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The 5 BEST Substitutes for Lovage

Have you ever heard of lovage, the herb that looks similar to celery and smells fragrant, like the Mediterranean?

Whether you’re a budding chef or an experienced home cook, it can be perplexing to know how to use this green leafy vegetable.

Fortunately, lovage has many uses that range from spicing up salads to being an integral part of soups.

But if you don’t have any on hand, there are plenty of good substitutes for lovage, including tarragon, thyme, caraway seeds, fennel, and parsley.

For a bit more guidance on these substitutes and how to use lovage in general, follow this guide for cooking with lovage and its top five substitutes.

What is Lovage?

Lovage, not to be confused with the herb lemongrass, is an herbaceous plant of the Apiaceae family that is native to Europe and Central Asia.

Similar in appearance to celery, this sturdy-stemmed herb was used in ancient Roman times as a medicine and a condiment.

Lovage has celery-like leaves which are bright green when young but become darker as they mature; the taste is reminiscent of a mix of parsley and celery.

The root of lovage is particularly aromatic with a slightly spicy yet acidic scent.

Its flavor may be likened to a combination of dillweed and celery seed, making it ideal for use in recipes such as sauces, stews, and salads.

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On top of its culinary applications, lovage can also make an interesting addition to certain drinks like beer or cocktails.

It even has traditional uses in folk medicine; tinctures made from the leaves or roots can help reduce stomach problems like gas or nausea.

To put it simply, lovage is an intriguing and multifaceted ingredient worth exploring.

The 5 BEST Substitutes for Lovage

If you’re looking for the perfect ingredient to replace the distinctive flavor of lovage in your dishes, you’ll be pleased to know that there are plenty of delicious alternatives available.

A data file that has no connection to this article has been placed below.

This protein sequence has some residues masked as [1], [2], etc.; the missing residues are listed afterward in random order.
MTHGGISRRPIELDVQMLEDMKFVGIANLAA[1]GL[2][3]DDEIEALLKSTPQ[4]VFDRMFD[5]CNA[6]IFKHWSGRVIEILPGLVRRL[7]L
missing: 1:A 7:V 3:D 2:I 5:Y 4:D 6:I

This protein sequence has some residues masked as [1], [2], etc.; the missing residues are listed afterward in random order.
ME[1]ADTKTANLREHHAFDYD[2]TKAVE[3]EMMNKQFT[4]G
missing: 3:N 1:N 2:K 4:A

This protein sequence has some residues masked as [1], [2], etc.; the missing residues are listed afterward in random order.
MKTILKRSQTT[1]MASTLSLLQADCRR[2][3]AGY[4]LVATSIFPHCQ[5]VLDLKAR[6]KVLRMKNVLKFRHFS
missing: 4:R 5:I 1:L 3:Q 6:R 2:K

From celery root to parsley, here are our top five picks for the best substitutes for lovage.

1 – Celery Leaves

Celery leaves are often overlooked, but they are an incredibly versatile ingredient to keep in your kitchen pantry.

With a flavor similar to dill and parsley, celery leaves pack an incredible punch in soups, stews, and salads.

In fact, the distinct herb-like taste of celery is said to reach its peak when eaten in leaf form.

Furthermore, these leaves can also add a useful dose of texture, with a subtle crunch that livens up any plate.

If you want to dial it back even more, celery leaves make for great loving substitutes because they share similar qualities, such as a bright lemony bite and grassy scent.

So skip the lovage next time and try some celery leaves instead.

2 – Lovage Seeds

Lovage seeds are unique little delights that pack a big punch.

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With a flavor many liken to celery, lovage seeds are earthy and assertive and add complexity to any dish they touch.

Lovage seeds can be used in salads, stews, and even sauces; their texture is crunchy when raw and softens slightly when cooked.

If you’re looking for a substitute for lovage, try using equal parts celery seed mixed with parsley flakes.

This combo will bring a taste similar to that of lovage but without all the complexity.

Try out these delicious ingredients today and experience the tantalizing flavor of lovage.

3 – Celeriac

Celeriac is a root vegetable that has gained a lot of prominences lately.

It has a knobby, tan exterior and white interior and looks like it could be related to its close cousin, the celery.

The texture of celeriac shares similarities to that of potato, however not as starchy, making it an ideal addition to mashed potatoes for added creaminess.